Paragraph 4(b) of the Policy sets out, without limitation, circumstances which, if found by the Panel to be present, shall be evidence of the registration and use of a domain name in bad faith. The circumstances set out in paragraph 4(b)(iv) of the Policy are if a respondent has intentionally attempted to attract, for commercial gain, Internet users to its website by creating a likelihood of confusion with the complainant's mark as to the source, sponsorship, affiliation, or endorsement of its website.
The use to which the Respondent has put the disputed domain names falls precisely within these circumstances in that they points to websites which purport to be operated by the Complainant and to offer the Complainant's products for sale. The belief of Internet users that the Respondent's websites are operated by, or on behalf of, the Complainant will be reinforced because of the confusing similarity between the disputed domain names and the Complainant's GGDB trade marks. Moreover, there is no conceivable good faith use which the Respondent could make of the disputed domain names. The addition to the Complainant's mark of the words "shoes" and "scarpe", which are descriptive of some of the goods sold by the Complainant, accentuates the false impression of a connection with the Complainant's business and increases the likelihood of confusion to Internet users. Finally, the Respondent has not made any attempt to justify his conduct or to rebut the Complainant's assertions. This clearly points to bad faith registration and use; see, in similar circumstances, the decision of the panel in Swarovski Aktiengesellschaft v. WhoisGuard Protected / Peter D. Person, WIPO Case No. D2014-1447.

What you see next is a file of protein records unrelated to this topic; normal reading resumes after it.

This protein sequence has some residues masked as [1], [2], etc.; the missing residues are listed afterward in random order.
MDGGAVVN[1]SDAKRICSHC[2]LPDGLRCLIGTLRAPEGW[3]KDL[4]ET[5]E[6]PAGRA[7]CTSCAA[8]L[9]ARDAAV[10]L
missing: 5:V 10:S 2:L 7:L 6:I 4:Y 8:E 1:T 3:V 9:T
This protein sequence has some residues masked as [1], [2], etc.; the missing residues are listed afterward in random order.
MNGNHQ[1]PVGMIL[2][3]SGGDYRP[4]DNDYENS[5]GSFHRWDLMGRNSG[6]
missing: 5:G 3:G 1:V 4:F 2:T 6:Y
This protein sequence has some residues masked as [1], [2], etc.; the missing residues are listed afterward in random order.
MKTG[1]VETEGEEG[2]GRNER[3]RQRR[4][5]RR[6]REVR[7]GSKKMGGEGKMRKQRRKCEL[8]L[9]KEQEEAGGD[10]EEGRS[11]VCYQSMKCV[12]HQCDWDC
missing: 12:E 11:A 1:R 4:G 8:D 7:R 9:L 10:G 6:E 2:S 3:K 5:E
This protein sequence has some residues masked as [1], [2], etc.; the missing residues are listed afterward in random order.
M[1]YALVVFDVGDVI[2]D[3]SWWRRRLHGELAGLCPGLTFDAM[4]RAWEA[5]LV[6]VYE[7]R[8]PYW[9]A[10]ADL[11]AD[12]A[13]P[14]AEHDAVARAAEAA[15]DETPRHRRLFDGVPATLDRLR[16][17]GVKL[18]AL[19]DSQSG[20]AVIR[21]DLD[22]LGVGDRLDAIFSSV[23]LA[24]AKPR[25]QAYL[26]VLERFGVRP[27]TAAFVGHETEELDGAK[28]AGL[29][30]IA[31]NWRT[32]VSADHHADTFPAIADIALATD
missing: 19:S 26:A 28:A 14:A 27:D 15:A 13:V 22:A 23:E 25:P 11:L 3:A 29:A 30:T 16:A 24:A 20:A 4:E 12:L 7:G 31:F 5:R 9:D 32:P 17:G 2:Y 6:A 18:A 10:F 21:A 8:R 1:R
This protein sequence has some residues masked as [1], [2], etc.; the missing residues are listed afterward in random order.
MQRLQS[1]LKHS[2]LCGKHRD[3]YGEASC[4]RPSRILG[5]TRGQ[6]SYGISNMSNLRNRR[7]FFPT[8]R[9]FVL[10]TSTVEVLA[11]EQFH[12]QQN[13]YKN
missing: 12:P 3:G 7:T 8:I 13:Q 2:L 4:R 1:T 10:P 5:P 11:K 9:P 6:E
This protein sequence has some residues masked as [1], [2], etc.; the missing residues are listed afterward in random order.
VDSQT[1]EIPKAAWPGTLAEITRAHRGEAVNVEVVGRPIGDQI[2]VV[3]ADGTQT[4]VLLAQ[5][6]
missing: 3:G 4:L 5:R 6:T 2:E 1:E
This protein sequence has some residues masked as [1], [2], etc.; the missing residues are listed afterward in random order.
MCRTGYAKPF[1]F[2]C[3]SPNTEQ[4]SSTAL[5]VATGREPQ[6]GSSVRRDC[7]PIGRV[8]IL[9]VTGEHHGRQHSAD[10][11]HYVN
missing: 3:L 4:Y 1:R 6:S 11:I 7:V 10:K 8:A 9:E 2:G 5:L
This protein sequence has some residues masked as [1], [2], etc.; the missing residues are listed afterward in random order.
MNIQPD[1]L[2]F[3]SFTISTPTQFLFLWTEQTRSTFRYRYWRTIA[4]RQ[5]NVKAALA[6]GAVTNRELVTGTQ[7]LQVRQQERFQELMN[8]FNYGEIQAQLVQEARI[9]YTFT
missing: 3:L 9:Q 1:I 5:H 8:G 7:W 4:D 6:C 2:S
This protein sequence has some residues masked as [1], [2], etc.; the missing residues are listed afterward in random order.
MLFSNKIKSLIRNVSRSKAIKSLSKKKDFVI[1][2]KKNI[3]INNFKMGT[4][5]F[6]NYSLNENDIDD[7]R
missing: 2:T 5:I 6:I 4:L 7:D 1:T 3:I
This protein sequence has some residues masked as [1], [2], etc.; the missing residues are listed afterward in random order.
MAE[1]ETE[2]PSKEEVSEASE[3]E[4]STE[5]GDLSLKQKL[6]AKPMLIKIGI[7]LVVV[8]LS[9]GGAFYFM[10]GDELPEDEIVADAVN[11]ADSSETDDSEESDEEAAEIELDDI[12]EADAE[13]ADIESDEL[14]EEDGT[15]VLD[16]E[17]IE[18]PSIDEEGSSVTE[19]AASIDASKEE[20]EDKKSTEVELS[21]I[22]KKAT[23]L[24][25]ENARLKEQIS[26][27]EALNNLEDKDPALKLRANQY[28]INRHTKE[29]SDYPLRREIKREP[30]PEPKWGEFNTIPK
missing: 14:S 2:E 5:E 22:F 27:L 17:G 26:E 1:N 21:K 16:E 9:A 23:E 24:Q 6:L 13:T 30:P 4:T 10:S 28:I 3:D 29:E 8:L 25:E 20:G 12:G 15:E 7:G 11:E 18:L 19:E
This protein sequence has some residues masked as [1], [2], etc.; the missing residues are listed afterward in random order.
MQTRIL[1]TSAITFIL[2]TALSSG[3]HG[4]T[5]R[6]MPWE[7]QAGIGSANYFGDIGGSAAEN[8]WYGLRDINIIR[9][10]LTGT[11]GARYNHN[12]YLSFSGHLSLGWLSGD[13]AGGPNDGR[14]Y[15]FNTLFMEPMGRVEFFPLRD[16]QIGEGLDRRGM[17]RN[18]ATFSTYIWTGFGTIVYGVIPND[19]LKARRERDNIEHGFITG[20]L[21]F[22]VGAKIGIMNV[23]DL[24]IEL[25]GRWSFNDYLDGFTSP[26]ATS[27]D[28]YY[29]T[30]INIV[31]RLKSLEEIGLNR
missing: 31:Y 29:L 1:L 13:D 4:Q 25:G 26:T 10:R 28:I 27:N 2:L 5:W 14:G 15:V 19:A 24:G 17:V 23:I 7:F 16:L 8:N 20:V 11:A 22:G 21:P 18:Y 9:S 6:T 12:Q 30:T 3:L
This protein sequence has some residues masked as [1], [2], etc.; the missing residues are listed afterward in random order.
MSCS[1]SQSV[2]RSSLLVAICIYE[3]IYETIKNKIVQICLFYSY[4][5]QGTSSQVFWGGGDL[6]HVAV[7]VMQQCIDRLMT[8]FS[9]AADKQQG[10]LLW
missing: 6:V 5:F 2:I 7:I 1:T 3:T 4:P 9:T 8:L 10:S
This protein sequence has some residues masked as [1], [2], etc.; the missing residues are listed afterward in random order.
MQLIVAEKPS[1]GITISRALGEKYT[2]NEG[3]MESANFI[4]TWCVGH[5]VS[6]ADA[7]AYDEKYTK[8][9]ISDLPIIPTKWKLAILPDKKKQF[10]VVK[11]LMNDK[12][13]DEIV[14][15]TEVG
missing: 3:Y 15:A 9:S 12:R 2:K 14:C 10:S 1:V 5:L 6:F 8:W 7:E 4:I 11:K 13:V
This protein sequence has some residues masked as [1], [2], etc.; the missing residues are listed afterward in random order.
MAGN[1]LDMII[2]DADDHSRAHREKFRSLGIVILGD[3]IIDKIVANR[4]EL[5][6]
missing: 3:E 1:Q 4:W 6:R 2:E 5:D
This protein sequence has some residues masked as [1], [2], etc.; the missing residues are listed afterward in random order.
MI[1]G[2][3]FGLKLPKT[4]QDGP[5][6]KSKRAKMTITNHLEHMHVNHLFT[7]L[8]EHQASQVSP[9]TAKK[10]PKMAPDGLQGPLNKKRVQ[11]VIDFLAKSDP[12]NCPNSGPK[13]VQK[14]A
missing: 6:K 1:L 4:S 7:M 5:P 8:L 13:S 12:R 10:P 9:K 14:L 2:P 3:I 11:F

The Panel accordingly finds that the disputed domain names were both registered and are being used in bad faith within the meaning of paragraph 4(b)(iv) of the Policy.
For the foregoing reasons, in accordance with paragraphs 4(i) of the Policy and 15 of the Rules, the Panel orders that the disputed domain names, <ggdbshoes.com> and <scarpeggdb.net> be transferred to the Complainant.
Date: December 26, 2017